Many of the pioneering countries in the hormone treatment of children to start the transition are revising their guidelines. In Sweden, under-16s can no longer be treated with drugs, and in the UK, after the landmark Keira Bell ruling -see here- In Finland, psychotherapeutic treatments are again being favoured, with hormone therapy being used only as a last resort. In Italy, the use of puberty blockers on children is allowed with a simple medical diagnosis and without the intervention of a court. Data on the number of minors treated are not yet known. Presumably, as in the rest of western countries, it is mainly girls -7-8 cases out of 10- who identify themselves as boys.
There are many differences in the Finnish guidelines compared to how Canadian clinics are currently treating gender dysphoria. In Canada, the pressure to 'speed up' the medical transition continues. Finland, on the other hand, promotes non-invasive psychotherapeutic interventions as a first line of action. No surgery is allowed for minors under the age of 18, and hormone therapy is only started if it is established that "Identification with the opposite sex is of a permanent nature and causes severe dysphoria.". When deciding on treatment measures, it must be ensured that gender identity dysphoria has been persistent for at least 2 years and that the person can consistently describe how the dysphoria is detrimental to him or her in everyday situations, in his or her social life or professional career, causing significant suffering. Treatment measures that modify the body to be more congruent with the person's gender identity may be carried out if the person can reasonably justify the need for it and is aware of the associated risks.
The "Council for Choices in Health Care (COHERE Finland) - which works in collaboration with the Ministry of Social Affairs and Health and is responsible for issuing recommendations on services that should be included in public health - was tasked to set up an expert group to evaluate clinical guidelines regarding medical treatment for people with gender dysphoria and the ability of people to access the publicly funded health care system for such treatment.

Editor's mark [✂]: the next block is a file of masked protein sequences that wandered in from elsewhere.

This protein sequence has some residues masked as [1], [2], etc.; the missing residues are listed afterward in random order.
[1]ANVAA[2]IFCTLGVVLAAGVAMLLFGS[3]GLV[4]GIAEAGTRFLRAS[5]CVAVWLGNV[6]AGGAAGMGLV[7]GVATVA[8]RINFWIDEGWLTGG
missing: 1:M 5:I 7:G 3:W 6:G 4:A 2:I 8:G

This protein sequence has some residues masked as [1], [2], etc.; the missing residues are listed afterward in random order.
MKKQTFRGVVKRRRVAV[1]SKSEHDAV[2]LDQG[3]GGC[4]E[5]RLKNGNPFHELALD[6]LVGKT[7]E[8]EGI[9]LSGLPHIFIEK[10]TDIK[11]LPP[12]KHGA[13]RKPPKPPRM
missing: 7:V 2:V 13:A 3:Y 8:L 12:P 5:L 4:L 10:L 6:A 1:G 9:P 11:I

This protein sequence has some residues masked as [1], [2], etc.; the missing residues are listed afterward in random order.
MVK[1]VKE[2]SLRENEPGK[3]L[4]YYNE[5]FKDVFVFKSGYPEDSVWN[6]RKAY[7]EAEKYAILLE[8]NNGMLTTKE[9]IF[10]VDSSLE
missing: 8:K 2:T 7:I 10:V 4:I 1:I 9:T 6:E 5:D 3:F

COHERE stated that "the health problem is gender dysphoria, gender identity variation as such is not a health problem. The recommendation is focused on the treatment of gender dysphoria and therefore also the severity of dysphoria has been defined and also the prerequisites to be able to diagnose gender dysphoria and to be treated. [...] In Finland we do not have legislation that gives people the right to decide what services they can get from publicly funded health care. There must be a medical basis for both diagnosis and treatment.".
COHERE presented three reportsThe first clarifies the roles of different health care providers in a situation where a child is uncertain about his/her gender identitythe second report focuses on providing general recommendations for the treatment of adult transgender people and, finally, a third publication recommendations for the treatment of gender dysphoria related to non-binary persons and persons with gender identity other than the opposite sex.